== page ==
A learning disability can't be cured or fixed; it is a lifelong issue. With the right support and intervention, however, children with learning disabilities can succeed in school and go on to successful, often distinguished careers later in life.
In this memoir, Kenny Fries explores his life and experiences with his disability. Having been born with congenital deformities that affected the lower part of his body, Fries searches medical records, talks with family and friends, and examines past relationships in order to better understand his disability. In addition to an understanding of his physical body, Fries also explores his sexuality and personal relationships. This is a memoir about disability, but it is also about the discovery and understanding of his identity (Source: Center on Human Policy, Syracuse University).
This book presents writings by other women who have a range of physical disabilities. The short stories and poems included in this book range in topic from issues of accessibility to abuse to equality. Disability is framed by these narratives as a social, cultural, and political issue, not only as a personal one. This is an excellent account of disability issues from a woman's perspective. It is powerful, moving, and educating for all readers (Source: Center on Human Policy, Syracuse University).
Structure: Personal Narrative
Thesis: I am a clever risk-taker.
Elements of Style: Literary play with contradiction and a variety of verbal punning
Committee Appeal: Intellectual Excellence, Multiple Perspectives
Success Rating: A-/8
This personal statement is constructed like a poem: there is a rhythm to it that draws the reader in; there is also verbal play and the construction of a somewhat mysterious self-portrait. This applicant had an impressive 4.0 GPA and 178 LSAT, so he could be a risk-taker with the personal statement. This essay stands out because it is more artfully designed than other statements. This is a good strategy if you are sure of your standardized scores or if you are applying to a reach school and so are trying to get yourself noticed. An experimental personal statement such as this is just as likely to succeed as to flop, because some admissions committee members value creativity while others will be put off by the lack of specific details. In its uniqueness, it is unclear how difficult this statement was to write; most admissions committee members will probably give the candidate the benefit of the doubt and see it as highly original rather than a series of clichés.
MultiMail is a free email program for people with disabilities, that is an extension to the popular MultiWeb browser. It has been designed in close consultation with consumers by the Equity and Access Research and Development Group at Deakin University. Published: May 2000
The goal of living a more independent life is becoming a reality for young adults with physical disabilities participating in the Merrylands Independent Living program. Two Merrylands' residents tell their stories and include a personal goals checklist for people considering living alone for the first time. Published: December 2000
This is a book of essays focusing on themes related to disability identity and Disability Studies. He notes the silence regarding disability identity versus other identities such as race, gender, or sexual orientation. He argues that instability of the disability category can be the beginning of a new way of thinking about all identity categories. As he states, “The dismodern era ushers in the concept that difference is what all of us have in common. That identity is not fixed but malleable.” Essays in the book illustrate the key role that Disability Studies can play in terms of cultural criticism and theory (Source: Center on Human Policy, Syracuse University).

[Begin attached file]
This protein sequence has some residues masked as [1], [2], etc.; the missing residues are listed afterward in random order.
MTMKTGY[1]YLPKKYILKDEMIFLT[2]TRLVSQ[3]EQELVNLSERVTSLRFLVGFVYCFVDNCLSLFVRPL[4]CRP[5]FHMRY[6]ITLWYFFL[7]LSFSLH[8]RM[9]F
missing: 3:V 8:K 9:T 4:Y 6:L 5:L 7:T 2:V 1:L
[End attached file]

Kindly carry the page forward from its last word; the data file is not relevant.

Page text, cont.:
The author uses a disability rights standpoint to discuss the international oppression of people with disabilities. He provides a theoretical framework for understanding disability oppression not as something that has come from the attitudes of people without disabilities, but because of systems and structures of oppression from which these attitudes stem. He uses interviews with disability rights activists from around the world to back his argument (Source: Center on Human Policy, Syracuse University). Recommended by Mary Cerreto, Associate Professor of Family Medicine, Boston University.
Charlton, J. I. (1998). Nothing about us without us: Disability oppression and empowerment. Berkeley: University of California.
This book uses the voices of disabled people to describe the changes in the disability sector in Britain as a result of the social movement of disabled people, particularly in the 1970s to mid 1990s. This work is regarded to be a significant contribution to history, social theory and policy, and political studies. The book clearly traces the emergence and survival of the disability movement and provides an honest evaluation of its successes and failures. It then goes on to consider possible future directions for disabled people in 21st century Britain. It is great contribution to the promotion of the understanding of the disability movement in Britain (Source: Center on Human Policy, Syracuse University).
Robyn, disability advocate and access consultant, writes about her experiences concerning access in tropical Queensland. Published: August 2001
The School of Adaptive Computer Training (SACT) began classes in January 2000 with a mission to enhance the computer technical skills and marketabililty of people with special needs. SACT matches the right technology with a person's individual ability to help level the playing field in the IT market. To date the SACT team has seen an 80 percent success rate in career placements among its graduates. Published: December 2001